5. NBC Sports ‘The Return Of Coach Lasso’
Creative Company: Brooklyn Brothers
US audiences are known for their disinterest in soccer in general let alone the English Premier League, so when NBC Sports launched its coverage of the competition it created the hugely successful film ‘An American Coach in England’. To kick off its second season of coverage and respond to fans demands for more NBC Sports brought back Coach Lasso with another film 'The Return of Coach Lasso'. The sequel achieved 1.5 million views on the launch day and grew TV audiences. The film is funny and entertaining it shamelessly promotes the brand and that is the point. This is standout work that easily holds it own as legitimate and highly entertaining content. Audiences are literally flooding NBC Sports with requests for more, a sure sign of successful content.
4. NZ Transport Authority ‘Tinnyvision’
Creative Company: Clemenger BBDO Wellington
In a bid to educate young people about the impact that marijuana use can have on their driving, the New Zealand Transport Authority embraced content and social channels in a standout branded entertainment campaign. Knowing the target audience of young males would not respond well to a traditional advertising campaign, NZTA turned to Snapchat creating custom footage, which aimed to engage and then surprise the target audience. ‘Tinnyvision’ documented a group of four Kiwi stoners mucking around. It was engaging and humorous and unfolding through the day it took followers on a journey, drawing them in and then shocking them with the final instalment. It’s a superb campaign and a brilliant use of authentic content to cut through and engage with a hard to reach audience.
3. P&G Always ‘Like A Girl’
Creative Company: Leo Burnett
P&G’s feminine products brand Always set out on a mission to examine the phrase ‘Like A Girl’ and created a sensation. The online film brought to life the negative perception that is attached to ‘behaving like a girl’ and sought to redefine it and create a movement at the same time. The film is good, but the power of the campaign is in the insight. In many ways this ad could have been for Nike, it probably should have been the empowering message could have worked for any brand seeking to empower women. However, it took a feminine products brand, that was examining young women’s self-esteem to shine a light on a common prejudice. This film is not the best brand film you will watch, but it demonstrates a really strong brand purpose and connects with audiences. There is no denying the importance of its message to a target audience of young women. Also, there is simply no beating the magic moment when those little girls start running and jumping about and trying to be the best. Strong work.
2. Beats By Dre ‘The Game Before The Game’
Creative Company: R/GA London
Launching before the FIFA World Cup, The Game Before the Game, is a 5-minute film starring Brazilian football star Neymar, among a cast of others, and features his father giving him an inspiring pre-game pep talk. The film is an emotive montage of sports players going through their pre-game psyche-up session. The aim of the film is to showcase the unseen game of how the greats prepare and, of course, to highlight the role music and Beats headphones can play in this game. The film is dripping with stars and was staggeringly successful in attracting huge viewing numbers. The film lead to a FIFA ban on Beats By Dre headsets by players at the tournament, as sponsor Sony was not impressed, which only helped cement its success. The film helped to catapult the brand into the mainstream and to position it as the headphone brand for sports and sportspeople. In many ways, Beats pulled a Nike and won the tournament.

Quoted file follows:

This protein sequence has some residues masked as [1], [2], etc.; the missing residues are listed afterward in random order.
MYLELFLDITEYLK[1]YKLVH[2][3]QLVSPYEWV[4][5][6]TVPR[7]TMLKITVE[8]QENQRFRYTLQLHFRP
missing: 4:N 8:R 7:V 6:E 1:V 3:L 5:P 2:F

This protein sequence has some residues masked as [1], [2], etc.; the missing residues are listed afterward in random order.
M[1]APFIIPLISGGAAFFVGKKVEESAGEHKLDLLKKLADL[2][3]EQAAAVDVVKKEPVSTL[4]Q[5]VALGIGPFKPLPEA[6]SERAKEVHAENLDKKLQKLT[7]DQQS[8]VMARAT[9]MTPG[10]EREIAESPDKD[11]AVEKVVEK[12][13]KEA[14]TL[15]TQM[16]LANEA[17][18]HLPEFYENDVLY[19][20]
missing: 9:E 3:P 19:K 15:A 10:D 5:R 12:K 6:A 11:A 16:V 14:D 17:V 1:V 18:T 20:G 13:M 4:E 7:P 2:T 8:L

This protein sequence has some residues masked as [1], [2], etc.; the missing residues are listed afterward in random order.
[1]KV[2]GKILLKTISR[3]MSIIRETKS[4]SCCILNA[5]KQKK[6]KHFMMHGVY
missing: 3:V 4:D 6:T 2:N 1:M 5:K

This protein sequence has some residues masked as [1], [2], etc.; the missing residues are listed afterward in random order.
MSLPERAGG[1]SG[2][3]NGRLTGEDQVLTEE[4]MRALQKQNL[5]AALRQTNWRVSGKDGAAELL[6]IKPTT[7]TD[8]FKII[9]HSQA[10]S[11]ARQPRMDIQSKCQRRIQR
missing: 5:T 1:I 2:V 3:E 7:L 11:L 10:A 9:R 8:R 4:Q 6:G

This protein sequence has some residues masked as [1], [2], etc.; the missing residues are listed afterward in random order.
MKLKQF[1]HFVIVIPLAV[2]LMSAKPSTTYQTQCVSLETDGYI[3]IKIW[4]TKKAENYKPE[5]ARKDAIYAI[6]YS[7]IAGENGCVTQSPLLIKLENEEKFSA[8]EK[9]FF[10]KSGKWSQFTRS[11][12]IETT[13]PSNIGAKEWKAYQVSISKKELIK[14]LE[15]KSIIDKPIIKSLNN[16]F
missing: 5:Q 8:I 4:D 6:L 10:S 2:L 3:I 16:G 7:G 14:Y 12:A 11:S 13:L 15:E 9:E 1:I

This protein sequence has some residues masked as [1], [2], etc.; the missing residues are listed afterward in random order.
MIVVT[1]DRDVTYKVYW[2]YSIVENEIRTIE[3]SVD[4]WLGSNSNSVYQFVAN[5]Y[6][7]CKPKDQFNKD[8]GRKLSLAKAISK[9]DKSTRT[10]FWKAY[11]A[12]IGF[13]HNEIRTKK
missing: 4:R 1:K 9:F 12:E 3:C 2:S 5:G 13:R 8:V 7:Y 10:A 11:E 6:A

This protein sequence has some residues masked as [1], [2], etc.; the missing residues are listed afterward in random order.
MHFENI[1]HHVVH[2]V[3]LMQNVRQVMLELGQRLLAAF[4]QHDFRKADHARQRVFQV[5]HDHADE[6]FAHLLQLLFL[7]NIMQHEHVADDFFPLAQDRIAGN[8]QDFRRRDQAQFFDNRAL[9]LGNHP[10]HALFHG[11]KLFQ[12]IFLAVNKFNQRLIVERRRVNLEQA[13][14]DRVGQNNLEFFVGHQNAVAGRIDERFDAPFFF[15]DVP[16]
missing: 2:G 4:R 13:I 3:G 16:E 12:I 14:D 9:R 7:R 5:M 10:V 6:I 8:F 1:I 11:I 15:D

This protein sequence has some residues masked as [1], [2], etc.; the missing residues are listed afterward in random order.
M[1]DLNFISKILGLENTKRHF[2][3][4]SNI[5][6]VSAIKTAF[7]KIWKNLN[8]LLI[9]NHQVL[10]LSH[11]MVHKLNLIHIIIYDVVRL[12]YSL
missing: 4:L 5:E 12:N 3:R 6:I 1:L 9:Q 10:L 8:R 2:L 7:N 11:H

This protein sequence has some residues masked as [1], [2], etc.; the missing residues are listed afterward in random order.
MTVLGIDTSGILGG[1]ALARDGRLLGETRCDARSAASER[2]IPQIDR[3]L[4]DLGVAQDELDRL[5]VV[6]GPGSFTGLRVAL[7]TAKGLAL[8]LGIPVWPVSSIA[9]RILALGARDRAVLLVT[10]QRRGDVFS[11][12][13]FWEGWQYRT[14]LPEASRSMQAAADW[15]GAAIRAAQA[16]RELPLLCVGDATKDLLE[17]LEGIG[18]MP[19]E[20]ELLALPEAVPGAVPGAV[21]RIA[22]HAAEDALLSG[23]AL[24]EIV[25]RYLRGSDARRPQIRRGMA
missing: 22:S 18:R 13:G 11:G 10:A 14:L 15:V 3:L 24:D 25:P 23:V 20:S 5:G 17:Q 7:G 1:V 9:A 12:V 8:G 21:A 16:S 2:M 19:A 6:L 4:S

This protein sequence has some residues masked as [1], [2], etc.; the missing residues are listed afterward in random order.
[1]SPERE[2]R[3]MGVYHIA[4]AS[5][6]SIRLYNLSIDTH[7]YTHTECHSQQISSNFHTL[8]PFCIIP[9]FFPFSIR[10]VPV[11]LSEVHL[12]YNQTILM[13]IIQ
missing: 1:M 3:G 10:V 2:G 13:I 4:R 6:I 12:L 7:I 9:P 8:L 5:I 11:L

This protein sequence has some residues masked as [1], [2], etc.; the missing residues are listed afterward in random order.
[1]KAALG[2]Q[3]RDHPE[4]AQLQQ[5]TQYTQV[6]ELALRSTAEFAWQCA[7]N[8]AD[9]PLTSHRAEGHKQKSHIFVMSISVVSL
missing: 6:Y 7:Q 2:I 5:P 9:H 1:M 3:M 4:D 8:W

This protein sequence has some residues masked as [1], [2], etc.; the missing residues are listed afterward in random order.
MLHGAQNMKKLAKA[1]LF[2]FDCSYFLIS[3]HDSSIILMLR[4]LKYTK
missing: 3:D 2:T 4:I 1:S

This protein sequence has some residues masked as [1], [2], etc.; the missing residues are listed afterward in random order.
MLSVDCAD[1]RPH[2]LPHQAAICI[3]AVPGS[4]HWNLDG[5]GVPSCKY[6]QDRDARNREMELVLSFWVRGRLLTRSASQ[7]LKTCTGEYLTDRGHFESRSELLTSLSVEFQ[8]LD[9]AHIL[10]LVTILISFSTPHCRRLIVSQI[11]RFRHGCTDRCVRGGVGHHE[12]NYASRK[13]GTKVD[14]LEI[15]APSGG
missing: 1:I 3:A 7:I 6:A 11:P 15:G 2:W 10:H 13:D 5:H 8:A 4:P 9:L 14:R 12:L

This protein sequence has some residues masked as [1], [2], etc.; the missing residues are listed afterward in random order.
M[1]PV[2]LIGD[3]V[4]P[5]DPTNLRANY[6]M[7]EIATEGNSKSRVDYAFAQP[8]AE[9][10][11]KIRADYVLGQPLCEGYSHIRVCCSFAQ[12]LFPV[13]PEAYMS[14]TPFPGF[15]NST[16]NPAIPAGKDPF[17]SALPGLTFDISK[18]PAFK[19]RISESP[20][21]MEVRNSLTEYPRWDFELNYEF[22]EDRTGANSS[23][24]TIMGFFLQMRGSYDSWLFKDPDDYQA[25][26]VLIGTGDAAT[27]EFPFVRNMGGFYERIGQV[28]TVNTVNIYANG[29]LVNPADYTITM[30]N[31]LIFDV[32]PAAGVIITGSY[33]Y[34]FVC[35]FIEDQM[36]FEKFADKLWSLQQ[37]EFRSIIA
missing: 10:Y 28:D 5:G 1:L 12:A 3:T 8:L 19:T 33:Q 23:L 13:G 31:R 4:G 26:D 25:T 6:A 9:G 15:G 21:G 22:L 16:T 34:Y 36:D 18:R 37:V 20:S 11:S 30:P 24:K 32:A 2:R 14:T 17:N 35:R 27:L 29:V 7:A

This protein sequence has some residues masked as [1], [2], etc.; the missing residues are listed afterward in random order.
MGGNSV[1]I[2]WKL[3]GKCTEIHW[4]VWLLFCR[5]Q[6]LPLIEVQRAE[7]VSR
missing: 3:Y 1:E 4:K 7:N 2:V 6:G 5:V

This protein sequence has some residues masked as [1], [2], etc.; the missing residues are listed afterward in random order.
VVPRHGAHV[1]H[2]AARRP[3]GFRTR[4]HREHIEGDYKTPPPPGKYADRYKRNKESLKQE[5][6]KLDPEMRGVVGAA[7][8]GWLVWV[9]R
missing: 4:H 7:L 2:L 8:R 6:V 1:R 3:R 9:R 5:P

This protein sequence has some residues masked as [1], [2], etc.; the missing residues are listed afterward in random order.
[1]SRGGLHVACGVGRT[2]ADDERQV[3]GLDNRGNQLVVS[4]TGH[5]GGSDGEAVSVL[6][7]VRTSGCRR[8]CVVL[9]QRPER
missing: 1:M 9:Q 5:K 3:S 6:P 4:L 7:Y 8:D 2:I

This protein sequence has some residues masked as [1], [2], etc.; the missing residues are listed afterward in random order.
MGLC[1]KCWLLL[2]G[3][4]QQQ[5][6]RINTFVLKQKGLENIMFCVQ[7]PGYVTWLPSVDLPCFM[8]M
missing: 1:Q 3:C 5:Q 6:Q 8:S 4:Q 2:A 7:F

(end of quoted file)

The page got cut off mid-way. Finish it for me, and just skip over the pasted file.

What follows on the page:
1. The Times ‘The Unquiet Film Series’
Creative Company: Grey London & Betsy Works
Last year The Times & The Sunday Times opened up its archives providing filmmakers with unprecedented access to its records. The result is The Unquiet Film Series, a collection of online films celebrating the historical and cultural impact of the newspaper. The series aims to shine a light on the contribution The Times have made to the history and culture of Britain and beyond. Coming at a time when the British public's trust for journalists was at an all time low and as media organisations battle to get people to value and pay for journalism, the series aims to highlight the power of great journalism and the important place it occupies in society, while also celebrating the immense cultural and historical impact that The Times has made throughout its long history. The films are beautifully made and the entire series is compelling, fascinating and very worthy of your time. The series reminds the viewer of the power of quality journalism and reinforces the integrity of the brand. It is a standout piece of work that engages audiences and creates human and emotional connections through their journalists. Outstanding work. The Cannes jury shortlisted this series but failed to award it metal, we disagree. It is Branded Arts Review Best of Cannes 2015.